Did you ever wonder how the folks at NASA come up with the mission names, spacecraft names and other monikers for the work they do? Mercury, Gemini and Apollo were the names given to the missions that began the age of space exploration. The precursor to the International Space Station was Skylab because of the experiments it would conduct. Naming the missions and NASA programs was one thing, but now, with the New Horizons probe about to get historically close to Pluto, there are more names to be thought up.
If all goes as expected on the Pluto mission and fly-by, there should be several geographical features that need to be named. Mountains, hills, rivers, craters and other topography will have to be mapped and researchers need to be able to refer specifically to them when all of the photos and data are in. How do these names get decided?
The actual naming authority is the International Astronomical Union, or IAU, but a recent online effort by the SETI Institute called "OurPluto" drew tens of thousands of suggestions in online balloting and close to 15,000 write-in suggestions for names. Planetary scientist and SETI investigator Mark Showalter, was responsible for launching the campaign, which was very similar to an earlier process he was involved in that named the two moons of Pluto, Kerberos and Styx. "Pluto Rocks" also received several thousand suggestions for the names of the two moons that were discovered in 2011 and 2012, respectively, but the IAU went with the more traditional method of naming the moons after figures from ancient Greek and Roman mythology.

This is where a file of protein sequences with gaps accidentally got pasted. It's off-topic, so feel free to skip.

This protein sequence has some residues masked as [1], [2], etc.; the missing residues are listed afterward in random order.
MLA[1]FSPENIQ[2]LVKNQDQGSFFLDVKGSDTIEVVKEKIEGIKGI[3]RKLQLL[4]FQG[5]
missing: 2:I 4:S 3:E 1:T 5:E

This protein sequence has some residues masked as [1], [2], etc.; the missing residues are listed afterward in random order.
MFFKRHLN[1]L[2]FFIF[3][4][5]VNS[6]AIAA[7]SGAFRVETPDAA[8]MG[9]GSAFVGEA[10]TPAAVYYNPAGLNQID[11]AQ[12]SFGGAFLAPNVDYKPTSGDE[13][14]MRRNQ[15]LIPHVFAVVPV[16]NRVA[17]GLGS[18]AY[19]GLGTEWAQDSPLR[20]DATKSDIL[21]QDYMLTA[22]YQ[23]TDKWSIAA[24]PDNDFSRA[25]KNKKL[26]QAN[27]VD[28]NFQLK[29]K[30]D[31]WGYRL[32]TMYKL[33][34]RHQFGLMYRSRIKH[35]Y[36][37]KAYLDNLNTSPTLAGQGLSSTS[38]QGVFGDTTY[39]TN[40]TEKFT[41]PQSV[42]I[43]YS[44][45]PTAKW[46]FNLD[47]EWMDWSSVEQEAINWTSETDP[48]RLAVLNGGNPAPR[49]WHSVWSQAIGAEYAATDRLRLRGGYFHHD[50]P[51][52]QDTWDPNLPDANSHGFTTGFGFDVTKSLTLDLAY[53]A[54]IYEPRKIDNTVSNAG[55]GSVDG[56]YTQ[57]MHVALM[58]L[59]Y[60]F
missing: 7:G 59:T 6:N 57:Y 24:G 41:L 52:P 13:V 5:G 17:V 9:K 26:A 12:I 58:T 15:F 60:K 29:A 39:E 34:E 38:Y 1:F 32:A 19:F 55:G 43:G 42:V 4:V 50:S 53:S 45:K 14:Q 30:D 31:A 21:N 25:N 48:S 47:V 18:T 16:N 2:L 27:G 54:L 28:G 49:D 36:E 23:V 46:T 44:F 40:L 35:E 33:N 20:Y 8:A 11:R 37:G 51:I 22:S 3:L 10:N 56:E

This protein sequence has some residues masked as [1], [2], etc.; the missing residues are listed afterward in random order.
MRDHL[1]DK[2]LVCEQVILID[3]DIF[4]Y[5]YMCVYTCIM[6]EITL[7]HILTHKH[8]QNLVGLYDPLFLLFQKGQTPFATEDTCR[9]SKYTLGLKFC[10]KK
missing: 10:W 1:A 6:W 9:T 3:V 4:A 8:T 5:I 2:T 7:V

With excitement reaching a fever pitch over what the New Horizons Pluto fly-by will reveal, the name suggestions were, as expected, out of this world. In an interview with NBC News, Showalter reiterated that the IAU will have the final say on the names, but stated, "Since the public was so invested in the process, we thought it was appropriate to let the public know what we're proposing,"
It's possible that until final approval is given for the names of any features discovered, the New Horizons team might have to start using some of the suggestions on a temporary basis until the IAU makes their decisions. For now, the SETI proposal contains the following themes for Pluto and its moons:
Pluto: Names proposed included NASA missions and spacecraft or space engineers like Percival Lowell and Clyde Tombaugh who's work led to Pluto's discovery. Charon: It was Pluto's largest moon that drew some of the most popular suggestions, many from Star Trek fans, Star Wars fans and even Oz fans, with names that included Ohura, Spock, Vader, Leia, Dorothy and Toto. Styx: Named for the river of the underworld, suggestions for features here included river gods from many different myths. Nix: The darkest of the Plutonian Moons drew suggestions that echoed many of the gods and goddesses of the night from Scottish, Hindu and Mexican lore. Kerberos: Naturally, suggestions for this moon followed the dog theme, perhaps giving Toto another shot at being a namesake, should he lose out on Charon. Hydra: Dragons, snakes and sea serpents were among the choices for Hydra, evoking fire and water imagery.
While Juliet may have asked Romeo, "What's in a name?" for Pluto watchers, Trekkies, Star Wars fans and classics enthusiasts, the names matter very much.
I'm a writer living in the Boston area. My interests include cancer research, cardiology and neuroscience. I want to be part of using the Internet and social media to educate professionals and patients in a collaborative environment.